Dan Mitchell is a staving artist. No, that is not a misspelling. A stave is a narrow strip of wood that helps form the side of a barrel. Dan uses lots of staves in the rustic wine barrel furniture he creates.
Luckily for him, there are roughly 30 staves in a wine barrel. “I also use the barrel heads for tabletops, and I make signs and shapes out of the hoop – the metal pieces that keep the barrel together,” says Dan, owner of Staving Artist Woodwork, and sales manager of Fox Run Vineyards in Penn Yan.
Dan’s woodworking skills stem from his family. “My father always prompted me to use tools as a kid,” he says. “I was always helping him with some kind of project. I also have a cousin who is a skilled woodworker. He showed me how to use a couple of the basic tools, but, for the most part, all of my woodworking is self-taught.”
As a member of the wine industry, Dan started “dabbling with barrels” in 2005 because he had easy access to them. “I love barrel heads. I’ve always thought they told a great story. So I bought some retired barrels from Fox Run, took them home with me and played with them.”
Each piece plays a part
Dan makes all kinds of furniture, from tables to wine racks to candle holders. More importantly, he utilizes every part of the barrel in his woodworking. The staves are used as table legs, tied together to form plant holders and utilized as a design element. “I also bend the metal hoops,” he explains, “to make personalized name sculptures. They can be used to make garden ornaments, too, and I also bend them into the shapes of the Finger Lakes.”
In fact, Dan created a full set of all 11 Finger Lakes that hangs on the wall in the tasting room at Silver Thread Vineyard on the east side of Seneca Lake. “I superimposed a map of the Finger Lakes up on the wall, and hung them in almost their exact locations. I also made them proportionate to each other.”
Every barrel has a story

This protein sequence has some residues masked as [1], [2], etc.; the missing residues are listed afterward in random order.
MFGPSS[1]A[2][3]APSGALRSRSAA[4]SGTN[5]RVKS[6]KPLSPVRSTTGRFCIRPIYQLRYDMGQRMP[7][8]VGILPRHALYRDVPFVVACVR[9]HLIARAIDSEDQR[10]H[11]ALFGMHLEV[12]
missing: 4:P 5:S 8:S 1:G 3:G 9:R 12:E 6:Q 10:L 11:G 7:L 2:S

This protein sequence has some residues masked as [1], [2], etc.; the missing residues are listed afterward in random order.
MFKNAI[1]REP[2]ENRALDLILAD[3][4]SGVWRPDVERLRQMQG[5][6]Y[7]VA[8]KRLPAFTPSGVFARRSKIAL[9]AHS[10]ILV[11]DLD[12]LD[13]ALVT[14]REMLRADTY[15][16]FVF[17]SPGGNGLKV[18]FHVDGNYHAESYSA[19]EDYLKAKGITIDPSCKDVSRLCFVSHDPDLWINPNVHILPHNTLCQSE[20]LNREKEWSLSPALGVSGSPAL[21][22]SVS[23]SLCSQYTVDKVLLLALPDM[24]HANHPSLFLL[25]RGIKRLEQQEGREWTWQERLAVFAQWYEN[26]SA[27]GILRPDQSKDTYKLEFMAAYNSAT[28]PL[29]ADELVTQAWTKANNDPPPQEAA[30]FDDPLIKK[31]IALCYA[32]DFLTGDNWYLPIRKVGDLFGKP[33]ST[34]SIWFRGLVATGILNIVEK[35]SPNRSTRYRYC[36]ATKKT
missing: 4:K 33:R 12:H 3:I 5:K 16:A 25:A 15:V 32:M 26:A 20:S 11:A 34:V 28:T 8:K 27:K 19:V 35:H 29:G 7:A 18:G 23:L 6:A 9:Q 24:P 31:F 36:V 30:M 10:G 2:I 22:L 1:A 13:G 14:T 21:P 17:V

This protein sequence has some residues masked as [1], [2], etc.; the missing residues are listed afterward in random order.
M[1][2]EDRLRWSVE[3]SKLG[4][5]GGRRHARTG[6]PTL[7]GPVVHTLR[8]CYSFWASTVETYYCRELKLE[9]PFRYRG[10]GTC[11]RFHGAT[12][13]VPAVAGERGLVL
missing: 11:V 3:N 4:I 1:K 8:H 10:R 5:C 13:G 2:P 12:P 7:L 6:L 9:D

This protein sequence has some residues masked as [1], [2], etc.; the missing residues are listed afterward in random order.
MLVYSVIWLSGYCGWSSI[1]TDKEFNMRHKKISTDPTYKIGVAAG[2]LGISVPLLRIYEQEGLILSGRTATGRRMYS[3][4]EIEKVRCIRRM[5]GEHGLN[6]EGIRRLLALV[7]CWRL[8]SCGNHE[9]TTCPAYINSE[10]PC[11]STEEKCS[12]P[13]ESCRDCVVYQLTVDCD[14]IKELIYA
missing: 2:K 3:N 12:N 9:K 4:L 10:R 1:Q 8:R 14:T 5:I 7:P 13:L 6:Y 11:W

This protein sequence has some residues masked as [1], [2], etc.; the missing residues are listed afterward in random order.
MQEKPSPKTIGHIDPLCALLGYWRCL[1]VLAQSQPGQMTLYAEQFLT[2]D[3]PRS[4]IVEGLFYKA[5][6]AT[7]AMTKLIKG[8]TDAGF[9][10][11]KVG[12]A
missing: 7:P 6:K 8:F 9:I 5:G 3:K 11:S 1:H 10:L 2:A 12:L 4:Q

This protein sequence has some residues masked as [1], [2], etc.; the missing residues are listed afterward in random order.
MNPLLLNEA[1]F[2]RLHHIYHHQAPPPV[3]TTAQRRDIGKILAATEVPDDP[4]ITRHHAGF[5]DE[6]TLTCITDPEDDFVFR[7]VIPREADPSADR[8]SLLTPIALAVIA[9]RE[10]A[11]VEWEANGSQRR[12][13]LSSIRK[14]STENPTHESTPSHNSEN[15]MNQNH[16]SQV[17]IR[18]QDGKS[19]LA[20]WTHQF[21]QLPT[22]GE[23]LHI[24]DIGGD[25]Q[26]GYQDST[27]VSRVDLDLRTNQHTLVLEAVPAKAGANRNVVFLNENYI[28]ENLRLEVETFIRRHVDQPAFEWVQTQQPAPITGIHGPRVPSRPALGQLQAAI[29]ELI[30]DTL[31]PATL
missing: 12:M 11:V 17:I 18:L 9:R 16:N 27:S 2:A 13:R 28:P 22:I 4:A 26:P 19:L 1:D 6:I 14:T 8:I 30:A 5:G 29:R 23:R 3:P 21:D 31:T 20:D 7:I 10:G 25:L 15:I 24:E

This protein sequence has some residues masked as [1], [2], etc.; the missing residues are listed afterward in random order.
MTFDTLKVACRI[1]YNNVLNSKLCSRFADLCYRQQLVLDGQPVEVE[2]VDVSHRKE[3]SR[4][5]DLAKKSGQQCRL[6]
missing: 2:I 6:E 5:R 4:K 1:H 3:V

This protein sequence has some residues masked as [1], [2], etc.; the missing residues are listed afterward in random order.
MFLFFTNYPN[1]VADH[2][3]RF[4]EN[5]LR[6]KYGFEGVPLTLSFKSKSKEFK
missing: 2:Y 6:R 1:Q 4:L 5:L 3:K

“What a lot of people like about my work is the individual nature of each piece,” notes Dan. “I keep a lot of influence from the winery and the barrel. There are companies out there that mass produce these pieces, and they strip them down and make them look exactly the same.”
Dan likes his furniture to have a “more minimalist intervention in the wood.” He even delivered a piece to a customer that still had the stone from the crush pad meshed into the wood. “Those are the things that tell the story of the barrel,” he says.
Dan makes sure to tell each one of his customers where the barrel he used came from. “It’s a great selling point,” he explains, “and it becomes more personal for the customer, especially for fans of a certain wine made by a specific winery.” Many of his barrels come from Fox Run, understandably, but he also uses barrels from Thirsty Owl (Cayuga Lake), Rooster Hill (Keuka Lake) and Ravines (Seneca and Keuka lakes), to name a few.
“From tables to wine racks to cutting boards,” notes Dan, “the artwork of Staving Artist Woodwork is as individual as the Finger Lakes wines themselves.”
To see more of Dan’s creations, visit stavingartist.com, facebook.com/stavingartistwoodworks, or e-mail him at dan@staving artist.com.
by Alyssa LaFaro